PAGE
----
3. Results and Discussion

3.1. Voltage Potential Trend, Polarization Studies, and Internal Resistance

Using mango extract as an inoculation source in MFC, the operation was effectively carried out for 30 days. The operation was maintained for 30 days to reach the maximum voltage production, as shown in Figure 1. On the 15th day, the maximum achievable voltage was 51 mV (0.051 mA). When the first cycle was completed, the voltage began to drop until it reached 27 mV (0.027 mA). It might be because certain bacterial species have completed their life cycle. In a single chamber of the MFC, there is a mixed culture. After some time, the voltage trend again started increasing and reached up to 32 mV (0.032 mA), although the value recorded in the first cycle was still high. After day 22, which shows operating completeness, the voltage continually started decreasing. Under the open circuit, the measured voltage was 200 mV. Furthermore, Yaakop et al. [8] also followed the same trend to explain the voltage generation. They also stated that the maximum voltage generation point is also referred to as the turning point of the metal ion into metal oxide form. This means that on days 15th and 22nd, which indicated the conversion of the Pb (II), Cd (II), and Cr (III) ions into metal oxide form. The produced sludge on the completion of the operation is a metal oxide. It is already reported in the literature that MFC is the most efficient technique to recover the metal from wastewater.

In addition, a polarization study was carried out to examine the CD, voltage, and PD connection by changing the external resistance. During continuous MFC operation, the 6,000  to 100  resistance were attached one by one. The observation indicated high external resistance due to the electric resistance and instability, indicating the transit of electrons was poor. Due to fast electron transfers, the low outer resistance demonstrated reduced stability in electrical mobility. For viable electrical change without ohmic resistance, both external/internal resistance of the MFC should be parallel. A range of external resistance was applied to locate the optimal fixed external resistance before the procedure. The voltage reduced from the open-circuit voltage and was subsequently recovered at a high external resistance. However, the cell design point was found at 500  through external resistance variations. The maximum PD and CD obtained, respectively, were 0.972 mW/m2 and 28.947 mA/m2 as shown in Figure 2. The observed internal resistance was 150 . The higher external resistance than 500  is also indicative of a reduction in electron transport. Therefore, the external resistance of 500  in comparison to others may give the maximum energy output. The observation showed a maximum of 0.501 mW/m2 PD at 6,000  and a maximum of 0.367 mW/m2 PD at 100 . It also implies that the resistance to electrical electronics has to be careful not to destabilize the electron resistivity. The internal resistance of the anode and cathode anode can be reduced by lowering the distance. Therefore, several studies have a preference to use single-chamber MFC as a substitute for double-chamber MFC [6, 17, 18].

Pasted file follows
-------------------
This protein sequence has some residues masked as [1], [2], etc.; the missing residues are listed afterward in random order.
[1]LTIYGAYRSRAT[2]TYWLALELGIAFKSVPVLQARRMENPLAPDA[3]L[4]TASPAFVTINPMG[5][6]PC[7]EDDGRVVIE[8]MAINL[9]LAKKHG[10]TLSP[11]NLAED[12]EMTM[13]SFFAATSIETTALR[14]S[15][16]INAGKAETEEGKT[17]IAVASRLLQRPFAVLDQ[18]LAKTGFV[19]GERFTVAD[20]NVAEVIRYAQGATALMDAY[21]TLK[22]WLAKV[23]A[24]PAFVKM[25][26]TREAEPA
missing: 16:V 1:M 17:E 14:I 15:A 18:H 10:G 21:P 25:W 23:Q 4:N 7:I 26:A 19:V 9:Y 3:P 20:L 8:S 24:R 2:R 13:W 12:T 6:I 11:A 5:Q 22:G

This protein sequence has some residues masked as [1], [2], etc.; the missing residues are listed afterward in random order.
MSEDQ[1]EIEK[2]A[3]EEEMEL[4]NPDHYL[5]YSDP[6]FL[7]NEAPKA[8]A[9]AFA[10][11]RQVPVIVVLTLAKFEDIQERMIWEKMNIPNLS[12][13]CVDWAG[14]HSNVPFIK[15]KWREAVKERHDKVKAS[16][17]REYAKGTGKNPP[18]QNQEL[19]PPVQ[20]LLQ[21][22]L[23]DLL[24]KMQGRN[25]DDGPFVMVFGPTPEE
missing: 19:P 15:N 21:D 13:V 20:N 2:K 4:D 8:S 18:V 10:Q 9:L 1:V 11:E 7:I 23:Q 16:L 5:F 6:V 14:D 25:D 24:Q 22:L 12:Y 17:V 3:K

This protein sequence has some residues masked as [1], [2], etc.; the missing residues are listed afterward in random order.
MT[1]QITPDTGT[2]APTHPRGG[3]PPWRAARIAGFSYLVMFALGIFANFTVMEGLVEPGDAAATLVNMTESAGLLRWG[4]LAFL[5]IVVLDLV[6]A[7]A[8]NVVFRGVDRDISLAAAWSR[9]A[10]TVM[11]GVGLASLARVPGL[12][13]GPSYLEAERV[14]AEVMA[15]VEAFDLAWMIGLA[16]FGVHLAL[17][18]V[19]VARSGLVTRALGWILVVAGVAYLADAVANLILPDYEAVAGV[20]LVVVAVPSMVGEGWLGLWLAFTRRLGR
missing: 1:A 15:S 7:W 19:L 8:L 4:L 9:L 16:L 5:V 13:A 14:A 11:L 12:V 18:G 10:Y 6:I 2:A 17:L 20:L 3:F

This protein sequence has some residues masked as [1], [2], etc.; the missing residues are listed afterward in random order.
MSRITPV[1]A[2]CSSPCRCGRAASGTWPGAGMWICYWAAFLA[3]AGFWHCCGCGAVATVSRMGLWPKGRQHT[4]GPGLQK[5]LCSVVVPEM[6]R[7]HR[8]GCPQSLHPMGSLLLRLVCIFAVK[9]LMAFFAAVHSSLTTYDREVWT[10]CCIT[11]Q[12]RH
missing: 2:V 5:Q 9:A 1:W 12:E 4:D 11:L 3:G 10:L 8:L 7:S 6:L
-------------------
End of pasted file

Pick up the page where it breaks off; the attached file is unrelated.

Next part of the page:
3.2. Operational Potential Studies via Cyclic Voltammetry and Specific Capacitance

Figure 3(a) shows the CV curves measured during the MFC process at different intervals to examine electrical mobility. The CV curves indicated the current at different times in the forward (FS) and reverse (RS) scans. On day 10, the FS was 0.000005 mA; on day 20, it was 0.0000075 mA; and on day 30, it was 0.000013 mA, while on day 10, the RS was −0.000006 mA; on day 20, it was −0.000008 mA, and on day 30, it was −0.000008 mA. On day 30, FS and RS were seen maximum. It implies that the oxidation and reduction rates of the organic substrate were high and steadily increased and achieved an upper limit on the 30th day. In general, during the operation, the CV demonstrated maximal oxidation and reduction rates.